About the F minor work, also included in the playlist, Anselm Gerhard writes in his booklet notes how “the whirl of the final movement proclaims the definitive end of music’s historical dependence on traditional dance forms: here purely instrumental music reveals its determination to stand on its own two feet. It was not long before this idea was put into practice by Beethoven”, he continues, “albeit using completely different, characteristically revolutionary means: by consistently dramatising his music, he set out to transfer the prestige of the age’s most celebrated literary genre to instrumental music, and in the highly charged atmosphere of works like the Op.26 and Tempest sonatas, the medium’s new artistic ambitions were plain for all to hear.”

There is humour in Clementi’s thought process too, nowhere more so than in the brilliant pastiche of the Preludes in the style of Haydn and Mozart. Beginning the playlist is the Piano Concerto in C major, and there are two symphonies that illustrate how the composer’s prowess was not as stilted as some might have claimed. They may of course have seen him as a rival.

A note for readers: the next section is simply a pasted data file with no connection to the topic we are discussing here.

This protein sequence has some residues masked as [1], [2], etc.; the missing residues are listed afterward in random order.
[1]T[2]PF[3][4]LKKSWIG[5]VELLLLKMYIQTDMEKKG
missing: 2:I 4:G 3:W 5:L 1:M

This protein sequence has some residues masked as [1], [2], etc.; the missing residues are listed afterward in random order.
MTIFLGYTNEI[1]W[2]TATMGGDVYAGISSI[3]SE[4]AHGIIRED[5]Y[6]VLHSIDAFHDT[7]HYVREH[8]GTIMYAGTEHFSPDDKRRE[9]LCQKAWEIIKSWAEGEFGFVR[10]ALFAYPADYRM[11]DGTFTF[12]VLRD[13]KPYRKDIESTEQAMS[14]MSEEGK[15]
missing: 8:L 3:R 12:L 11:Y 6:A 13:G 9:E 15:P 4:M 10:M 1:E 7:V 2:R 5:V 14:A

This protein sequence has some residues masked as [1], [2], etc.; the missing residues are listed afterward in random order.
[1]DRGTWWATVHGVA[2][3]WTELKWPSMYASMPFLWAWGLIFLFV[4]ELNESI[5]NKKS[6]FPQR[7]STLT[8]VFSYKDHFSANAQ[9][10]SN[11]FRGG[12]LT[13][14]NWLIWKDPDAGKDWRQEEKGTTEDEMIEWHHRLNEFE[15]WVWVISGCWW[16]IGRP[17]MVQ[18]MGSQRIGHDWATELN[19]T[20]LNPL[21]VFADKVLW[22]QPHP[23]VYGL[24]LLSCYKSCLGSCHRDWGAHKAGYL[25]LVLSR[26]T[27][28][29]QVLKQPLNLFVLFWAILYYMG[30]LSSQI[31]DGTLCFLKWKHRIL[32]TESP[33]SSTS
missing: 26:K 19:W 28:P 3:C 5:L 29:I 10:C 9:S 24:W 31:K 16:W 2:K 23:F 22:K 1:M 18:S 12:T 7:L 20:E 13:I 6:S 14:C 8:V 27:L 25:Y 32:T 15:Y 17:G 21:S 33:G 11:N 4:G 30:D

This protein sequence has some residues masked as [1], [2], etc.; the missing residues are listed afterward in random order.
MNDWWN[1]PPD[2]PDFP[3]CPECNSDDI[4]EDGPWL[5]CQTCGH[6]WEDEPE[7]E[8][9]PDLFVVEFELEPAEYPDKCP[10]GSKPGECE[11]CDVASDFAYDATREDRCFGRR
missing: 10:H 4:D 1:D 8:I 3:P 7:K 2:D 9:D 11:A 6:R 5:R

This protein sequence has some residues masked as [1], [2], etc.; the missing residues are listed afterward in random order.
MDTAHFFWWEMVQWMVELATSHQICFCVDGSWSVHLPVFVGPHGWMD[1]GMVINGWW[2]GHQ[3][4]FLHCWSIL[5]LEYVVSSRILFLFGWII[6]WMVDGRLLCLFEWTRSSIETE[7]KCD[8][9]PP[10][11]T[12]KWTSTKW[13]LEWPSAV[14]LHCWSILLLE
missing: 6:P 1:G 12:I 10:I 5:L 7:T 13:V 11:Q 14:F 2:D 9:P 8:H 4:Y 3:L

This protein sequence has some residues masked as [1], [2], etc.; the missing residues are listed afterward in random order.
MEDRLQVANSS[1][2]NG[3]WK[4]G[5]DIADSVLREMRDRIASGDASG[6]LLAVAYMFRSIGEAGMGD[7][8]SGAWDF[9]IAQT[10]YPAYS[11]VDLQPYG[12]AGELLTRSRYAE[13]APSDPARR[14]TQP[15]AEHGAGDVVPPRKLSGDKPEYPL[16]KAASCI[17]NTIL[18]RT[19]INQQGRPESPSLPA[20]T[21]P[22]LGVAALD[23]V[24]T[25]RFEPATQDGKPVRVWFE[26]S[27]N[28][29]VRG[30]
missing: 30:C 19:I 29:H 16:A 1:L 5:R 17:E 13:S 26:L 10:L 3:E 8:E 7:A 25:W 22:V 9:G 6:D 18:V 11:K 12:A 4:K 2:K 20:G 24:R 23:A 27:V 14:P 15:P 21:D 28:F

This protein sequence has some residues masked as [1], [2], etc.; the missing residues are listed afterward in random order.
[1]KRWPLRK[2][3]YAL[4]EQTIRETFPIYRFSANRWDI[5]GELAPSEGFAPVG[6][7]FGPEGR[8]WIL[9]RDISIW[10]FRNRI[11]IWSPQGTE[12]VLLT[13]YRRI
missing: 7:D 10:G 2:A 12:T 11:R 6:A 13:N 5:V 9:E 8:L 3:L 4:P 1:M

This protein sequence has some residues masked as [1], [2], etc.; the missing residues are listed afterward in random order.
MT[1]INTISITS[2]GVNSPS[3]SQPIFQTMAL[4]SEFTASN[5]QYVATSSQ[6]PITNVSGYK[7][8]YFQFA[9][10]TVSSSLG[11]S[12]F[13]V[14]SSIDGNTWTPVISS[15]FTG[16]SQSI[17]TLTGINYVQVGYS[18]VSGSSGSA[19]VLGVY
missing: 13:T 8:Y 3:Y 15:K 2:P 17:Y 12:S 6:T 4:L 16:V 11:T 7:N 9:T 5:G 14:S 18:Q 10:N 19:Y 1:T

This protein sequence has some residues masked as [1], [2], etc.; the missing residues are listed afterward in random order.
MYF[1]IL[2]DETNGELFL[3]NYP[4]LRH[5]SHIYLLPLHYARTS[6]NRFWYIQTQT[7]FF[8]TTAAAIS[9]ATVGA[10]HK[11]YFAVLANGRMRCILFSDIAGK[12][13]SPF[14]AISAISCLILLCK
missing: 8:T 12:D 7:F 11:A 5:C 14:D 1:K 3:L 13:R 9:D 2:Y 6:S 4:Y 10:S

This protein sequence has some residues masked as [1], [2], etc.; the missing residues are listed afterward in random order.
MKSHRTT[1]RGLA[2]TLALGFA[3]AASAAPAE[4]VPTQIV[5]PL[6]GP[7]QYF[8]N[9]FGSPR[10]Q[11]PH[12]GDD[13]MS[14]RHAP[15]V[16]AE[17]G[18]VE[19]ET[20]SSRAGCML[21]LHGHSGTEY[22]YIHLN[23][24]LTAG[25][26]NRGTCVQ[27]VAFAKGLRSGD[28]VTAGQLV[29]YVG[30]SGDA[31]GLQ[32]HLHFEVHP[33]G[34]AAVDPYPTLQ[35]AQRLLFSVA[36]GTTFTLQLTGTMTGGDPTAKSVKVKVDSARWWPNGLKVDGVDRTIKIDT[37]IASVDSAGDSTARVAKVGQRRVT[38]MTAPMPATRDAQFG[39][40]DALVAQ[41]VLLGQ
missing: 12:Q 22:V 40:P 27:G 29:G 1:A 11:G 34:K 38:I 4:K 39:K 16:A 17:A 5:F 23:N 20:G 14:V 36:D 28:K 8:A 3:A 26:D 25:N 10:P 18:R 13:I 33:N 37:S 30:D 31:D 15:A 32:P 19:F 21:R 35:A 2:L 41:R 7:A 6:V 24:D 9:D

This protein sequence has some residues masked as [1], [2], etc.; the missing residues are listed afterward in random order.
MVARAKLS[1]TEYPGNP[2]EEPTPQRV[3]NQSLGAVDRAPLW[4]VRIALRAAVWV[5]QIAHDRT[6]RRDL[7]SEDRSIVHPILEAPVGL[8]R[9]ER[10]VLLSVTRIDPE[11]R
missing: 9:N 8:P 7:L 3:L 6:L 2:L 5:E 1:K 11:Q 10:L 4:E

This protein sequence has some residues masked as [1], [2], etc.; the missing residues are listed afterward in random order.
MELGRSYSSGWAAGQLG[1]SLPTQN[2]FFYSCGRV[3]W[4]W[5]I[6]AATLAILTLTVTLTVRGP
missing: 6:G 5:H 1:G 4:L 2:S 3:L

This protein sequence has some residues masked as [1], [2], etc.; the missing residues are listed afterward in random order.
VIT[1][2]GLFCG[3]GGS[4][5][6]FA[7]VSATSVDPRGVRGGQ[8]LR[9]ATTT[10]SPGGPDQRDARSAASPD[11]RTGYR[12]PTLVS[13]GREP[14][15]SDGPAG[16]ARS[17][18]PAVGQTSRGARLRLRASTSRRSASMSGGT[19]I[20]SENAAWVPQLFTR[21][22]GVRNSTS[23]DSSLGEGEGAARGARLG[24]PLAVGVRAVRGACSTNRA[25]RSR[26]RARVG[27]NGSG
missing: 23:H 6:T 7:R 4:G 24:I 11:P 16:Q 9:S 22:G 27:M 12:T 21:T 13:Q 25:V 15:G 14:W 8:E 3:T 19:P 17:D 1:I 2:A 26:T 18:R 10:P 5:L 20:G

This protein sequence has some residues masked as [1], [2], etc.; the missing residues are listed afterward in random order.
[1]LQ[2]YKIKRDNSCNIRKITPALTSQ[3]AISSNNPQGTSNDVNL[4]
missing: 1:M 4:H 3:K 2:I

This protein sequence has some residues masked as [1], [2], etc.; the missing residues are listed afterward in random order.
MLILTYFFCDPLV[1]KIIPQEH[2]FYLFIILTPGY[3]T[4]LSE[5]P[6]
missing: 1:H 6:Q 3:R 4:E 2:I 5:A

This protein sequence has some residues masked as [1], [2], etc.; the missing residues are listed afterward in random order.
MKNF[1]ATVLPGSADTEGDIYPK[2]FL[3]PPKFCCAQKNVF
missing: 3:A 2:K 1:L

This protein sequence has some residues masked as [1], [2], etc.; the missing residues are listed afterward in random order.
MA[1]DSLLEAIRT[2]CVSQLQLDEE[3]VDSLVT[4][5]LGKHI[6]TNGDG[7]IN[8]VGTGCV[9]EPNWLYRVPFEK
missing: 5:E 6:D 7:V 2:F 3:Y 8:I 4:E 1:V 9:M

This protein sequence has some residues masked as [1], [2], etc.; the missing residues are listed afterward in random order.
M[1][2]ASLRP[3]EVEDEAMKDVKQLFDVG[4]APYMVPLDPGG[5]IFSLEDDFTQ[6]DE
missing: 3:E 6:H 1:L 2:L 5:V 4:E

Clementi’s standing proves him to be more than that – and his influence on Beethoven will become clear in due course.

Routes to Beethoven – J.S. Bach

by Ben Hogwood

As we plot a course towards listening to the complete works of Beethoven, I thought a good way to start would be by listening to composers who have helped shape his output.

While I am sure we will ultimately find Beethoven out to be one of the most original composers of all, every artist will have had their grounding somewhere, which is bound to have had a say in their eventual direction. The first composer to appear under the microscope is J.S. Bach.